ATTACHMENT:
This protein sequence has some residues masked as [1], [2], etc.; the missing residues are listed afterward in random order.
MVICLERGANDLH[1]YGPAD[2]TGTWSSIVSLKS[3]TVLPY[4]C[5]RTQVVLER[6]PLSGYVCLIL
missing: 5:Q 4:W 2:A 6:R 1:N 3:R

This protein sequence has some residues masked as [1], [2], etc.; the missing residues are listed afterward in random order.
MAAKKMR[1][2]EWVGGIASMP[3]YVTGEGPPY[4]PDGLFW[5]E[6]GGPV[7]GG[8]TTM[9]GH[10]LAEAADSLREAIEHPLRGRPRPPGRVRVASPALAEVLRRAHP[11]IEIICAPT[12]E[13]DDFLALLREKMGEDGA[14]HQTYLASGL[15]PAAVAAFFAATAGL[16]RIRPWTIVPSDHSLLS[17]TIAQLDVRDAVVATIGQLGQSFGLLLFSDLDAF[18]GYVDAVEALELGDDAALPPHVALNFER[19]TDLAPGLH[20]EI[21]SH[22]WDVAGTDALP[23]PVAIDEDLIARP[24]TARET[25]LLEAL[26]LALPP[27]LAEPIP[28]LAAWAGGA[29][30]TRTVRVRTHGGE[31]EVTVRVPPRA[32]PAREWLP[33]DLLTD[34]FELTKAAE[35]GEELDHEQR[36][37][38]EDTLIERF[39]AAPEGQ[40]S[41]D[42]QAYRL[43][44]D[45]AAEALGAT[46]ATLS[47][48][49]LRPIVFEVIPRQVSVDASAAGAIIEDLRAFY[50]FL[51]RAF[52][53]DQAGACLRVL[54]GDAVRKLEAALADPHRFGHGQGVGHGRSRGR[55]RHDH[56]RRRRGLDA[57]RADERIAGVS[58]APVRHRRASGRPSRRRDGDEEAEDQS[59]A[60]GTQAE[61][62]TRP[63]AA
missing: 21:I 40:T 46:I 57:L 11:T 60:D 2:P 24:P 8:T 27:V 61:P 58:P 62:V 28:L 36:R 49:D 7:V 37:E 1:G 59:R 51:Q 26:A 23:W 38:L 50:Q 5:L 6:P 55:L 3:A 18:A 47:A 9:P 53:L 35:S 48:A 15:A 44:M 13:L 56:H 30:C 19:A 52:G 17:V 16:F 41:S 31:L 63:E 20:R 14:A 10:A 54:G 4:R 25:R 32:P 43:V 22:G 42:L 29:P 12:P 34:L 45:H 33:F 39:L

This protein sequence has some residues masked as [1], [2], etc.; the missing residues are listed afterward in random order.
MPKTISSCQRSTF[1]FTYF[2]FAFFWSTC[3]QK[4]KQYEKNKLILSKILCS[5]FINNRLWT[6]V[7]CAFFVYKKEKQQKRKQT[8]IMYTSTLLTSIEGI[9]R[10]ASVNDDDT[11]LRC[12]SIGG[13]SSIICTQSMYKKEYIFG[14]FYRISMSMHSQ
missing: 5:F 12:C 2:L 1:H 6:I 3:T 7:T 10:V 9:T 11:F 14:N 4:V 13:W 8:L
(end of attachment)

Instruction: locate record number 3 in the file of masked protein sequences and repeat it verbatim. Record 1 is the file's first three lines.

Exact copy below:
This protein sequence has some residues masked as [1], [2], etc.; the missing residues are listed afterward in random order.
MPKTISSCQRSTF[1]FTYF[2]FAFFWSTC[3]QK[4]KQYEKNKLILSKILCS[5]FINNRLWT[6]V[7]CAFFVYKKEKQQKRKQT[8]IMYTSTLLTSIEGI[9]R[10]ASVNDDDT[11]LRC[12]SIGG[13]SSIICTQSMYKKEYIFG[14]FYRISMSMHSQ
missing: 5:F 12:C 2:L 1:H 6:I 3:T 7:T 10:V 9:T 11:F 14:N 4:V 13:W 8:L